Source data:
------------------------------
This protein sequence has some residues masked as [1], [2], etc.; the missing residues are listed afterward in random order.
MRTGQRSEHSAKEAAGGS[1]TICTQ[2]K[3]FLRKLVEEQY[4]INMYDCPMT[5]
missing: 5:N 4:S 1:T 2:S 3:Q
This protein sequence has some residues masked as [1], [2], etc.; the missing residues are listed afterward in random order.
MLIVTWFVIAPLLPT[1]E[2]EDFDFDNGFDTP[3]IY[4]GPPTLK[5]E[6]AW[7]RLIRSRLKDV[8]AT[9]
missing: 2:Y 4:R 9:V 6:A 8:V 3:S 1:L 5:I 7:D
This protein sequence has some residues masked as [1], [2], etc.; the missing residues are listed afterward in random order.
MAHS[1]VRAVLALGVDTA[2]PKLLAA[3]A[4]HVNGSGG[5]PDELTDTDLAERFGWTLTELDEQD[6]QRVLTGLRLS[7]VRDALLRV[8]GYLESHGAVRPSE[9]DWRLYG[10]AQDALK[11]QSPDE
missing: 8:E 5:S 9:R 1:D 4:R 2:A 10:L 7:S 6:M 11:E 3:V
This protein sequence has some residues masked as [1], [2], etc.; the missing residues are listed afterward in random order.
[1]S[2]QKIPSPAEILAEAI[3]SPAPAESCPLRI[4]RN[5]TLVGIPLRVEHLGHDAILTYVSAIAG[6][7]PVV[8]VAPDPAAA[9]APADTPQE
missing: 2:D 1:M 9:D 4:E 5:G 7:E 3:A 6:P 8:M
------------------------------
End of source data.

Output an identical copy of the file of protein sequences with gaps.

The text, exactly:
This protein sequence has some residues masked as [1], [2], etc.; the missing residues are listed afterward in random order.
MRTGQRSEHSAKEAAGGS[1]TICTQ[2]K[3]FLRKLVEEQY[4]INMYDCPMT[5]
missing: 5:N 4:S 1:T 2:S 3:Q
This protein sequence has some residues masked as [1], [2], etc.; the missing residues are listed afterward in random order.
MLIVTWFVIAPLLPT[1]E[2]EDFDFDNGFDTP[3]IY[4]GPPTLK[5]E[6]AW[7]RLIRSRLKDV[8]AT[9]
missing: 2:Y 4:R 9:V 6:A 8:V 3:S 1:L 5:I 7:D
This protein sequence has some residues masked as [1], [2], etc.; the missing residues are listed afterward in random order.
MAHS[1]VRAVLALGVDTA[2]PKLLAA[3]A[4]HVNGSGG[5]PDELTDTDLAERFGWTLTELDEQD[6]QRVLTGLRLS[7]VRDALLRV[8]GYLESHGAVRPSE[9]DWRLYG[10]AQDALK[11]QSPDE
missing: 8:E 5:S 9:R 1:D 4:R 2:A 10:L 7:S 6:M 11:E 3:V
This protein sequence has some residues masked as [1], [2], etc.; the missing residues are listed afterward in random order.
[1]S[2]QKIPSPAEILAEAI[3]SPAPAESCPLRI[4]RN[5]TLVGIPLRVEHLGHDAILTYVSAIAG[6][7]PVV[8]VAPDPAAA[9]APADTPQE
missing: 2:D 1:M 9:D 4:E 5:G 7:E 3:A 6:P 8:M